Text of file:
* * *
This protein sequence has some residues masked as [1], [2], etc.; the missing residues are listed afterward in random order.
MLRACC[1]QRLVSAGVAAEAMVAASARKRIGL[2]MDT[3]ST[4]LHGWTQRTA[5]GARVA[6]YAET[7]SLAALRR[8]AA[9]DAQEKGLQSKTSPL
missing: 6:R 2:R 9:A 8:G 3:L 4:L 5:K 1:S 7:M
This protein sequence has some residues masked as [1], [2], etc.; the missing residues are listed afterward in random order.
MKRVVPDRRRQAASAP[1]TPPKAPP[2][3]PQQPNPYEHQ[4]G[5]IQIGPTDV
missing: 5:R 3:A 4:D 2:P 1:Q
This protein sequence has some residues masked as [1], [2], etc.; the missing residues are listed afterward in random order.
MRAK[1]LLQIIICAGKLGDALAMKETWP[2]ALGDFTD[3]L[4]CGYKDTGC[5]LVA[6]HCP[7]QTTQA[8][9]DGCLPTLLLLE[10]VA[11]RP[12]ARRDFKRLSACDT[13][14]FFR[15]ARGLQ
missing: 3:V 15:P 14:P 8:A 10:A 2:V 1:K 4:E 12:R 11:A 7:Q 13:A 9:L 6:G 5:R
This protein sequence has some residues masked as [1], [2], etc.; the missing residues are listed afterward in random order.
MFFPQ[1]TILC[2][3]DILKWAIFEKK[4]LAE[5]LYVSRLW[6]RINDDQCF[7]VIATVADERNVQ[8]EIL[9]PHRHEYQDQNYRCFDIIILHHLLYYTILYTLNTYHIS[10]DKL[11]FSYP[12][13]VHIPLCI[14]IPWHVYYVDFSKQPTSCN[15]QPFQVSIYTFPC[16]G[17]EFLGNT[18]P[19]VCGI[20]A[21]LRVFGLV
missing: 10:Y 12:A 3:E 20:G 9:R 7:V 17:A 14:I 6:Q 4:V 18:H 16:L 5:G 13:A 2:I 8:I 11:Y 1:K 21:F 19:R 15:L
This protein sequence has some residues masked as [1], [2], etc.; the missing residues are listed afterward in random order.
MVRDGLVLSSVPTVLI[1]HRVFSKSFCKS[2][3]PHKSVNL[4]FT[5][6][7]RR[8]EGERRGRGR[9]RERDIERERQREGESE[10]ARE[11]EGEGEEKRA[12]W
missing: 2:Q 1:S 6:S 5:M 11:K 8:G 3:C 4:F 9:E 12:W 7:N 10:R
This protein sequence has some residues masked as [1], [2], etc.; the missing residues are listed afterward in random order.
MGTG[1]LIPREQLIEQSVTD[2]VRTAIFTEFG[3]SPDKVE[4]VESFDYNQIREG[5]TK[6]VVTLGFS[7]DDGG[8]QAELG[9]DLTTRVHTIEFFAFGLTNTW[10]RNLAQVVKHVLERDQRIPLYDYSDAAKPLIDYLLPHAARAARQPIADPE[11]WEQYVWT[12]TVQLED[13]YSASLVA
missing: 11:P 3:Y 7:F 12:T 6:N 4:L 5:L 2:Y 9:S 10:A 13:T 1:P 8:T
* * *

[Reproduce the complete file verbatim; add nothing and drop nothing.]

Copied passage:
This protein sequence has some residues masked as [1], [2], etc.; the missing residues are listed afterward in random order.
MLRACC[1]QRLVSAGVAAEAMVAASARKRIGL[2]MDT[3]ST[4]LHGWTQRTA[5]GARVA[6]YAET[7]SLAALRR[8]AA[9]DAQEKGLQSKTSPL
missing: 6:R 2:R 9:A 8:G 3:L 4:L 5:K 1:S 7:M
This protein sequence has some residues masked as [1], [2], etc.; the missing residues are listed afterward in random order.
MKRVVPDRRRQAASAP[1]TPPKAPP[2][3]PQQPNPYEHQ[4]G[5]IQIGPTDV
missing: 5:R 3:A 4:D 2:P 1:Q
This protein sequence has some residues masked as [1], [2], etc.; the missing residues are listed afterward in random order.
MRAK[1]LLQIIICAGKLGDALAMKETWP[2]ALGDFTD[3]L[4]CGYKDTGC[5]LVA[6]HCP[7]QTTQA[8][9]DGCLPTLLLLE[10]VA[11]RP[12]ARRDFKRLSACDT[13][14]FFR[15]ARGLQ
missing: 3:V 15:P 14:P 8:A 10:A 2:V 1:K 4:E 12:R 11:A 7:Q 13:A 9:L 6:G 5:R
This protein sequence has some residues masked as [1], [2], etc.; the missing residues are listed afterward in random order.
MFFPQ[1]TILC[2][3]DILKWAIFEKK[4]LAE[5]LYVSRLW[6]RINDDQCF[7]VIATVADERNVQ[8]EIL[9]PHRHEYQDQNYRCFDIIILHHLLYYTILYTLNTYHIS[10]DKL[11]FSYP[12][13]VHIPLCI[14]IPWHVYYVDFSKQPTSCN[15]QPFQVSIYTFPC[16]G[17]EFLGNT[18]P[19]VCGI[20]A[21]LRVFGLV
missing: 10:Y 12:A 3:E 20:G 9:R 7:V 17:A 14:I 6:Q 4:V 18:H 16:L 5:G 13:A 2:I 8:I 11:Y 1:K 21:F 19:R 15:L
This protein sequence has some residues masked as [1], [2], etc.; the missing residues are listed afterward in random order.
MVRDGLVLSSVPTVLI[1]HRVFSKSFCKS[2][3]PHKSVNL[4]FT[5][6][7]RR[8]EGERRGRGR[9]RERDIERERQREGESE[10]ARE[11]EGEGEEKRA[12]W
missing: 2:Q 1:S 6:S 5:M 11:K 8:G 3:C 4:F 9:E 12:W 7:N 10:R
This protein sequence has some residues masked as [1], [2], etc.; the missing residues are listed afterward in random order.
MGTG[1]LIPREQLIEQSVTD[2]VRTAIFTEFG[3]SPDKVE[4]VESFDYNQIREG[5]TK[6]VVTLGFS[7]DDGG[8]QAELG[9]DLTTRVHTIEFFAFGLTNTW[10]RNLAQVVKHVLERDQRIPLYDYSDAAKPLIDYLLPHAARAARQPIADPE[11]WEQYVWT[12]TVQLED[13]YSASLVA
missing: 11:P 3:Y 7:F 12:T 6:N 4:L 5:L 2:Y 9:S 10:A 13:T 1:P 8:T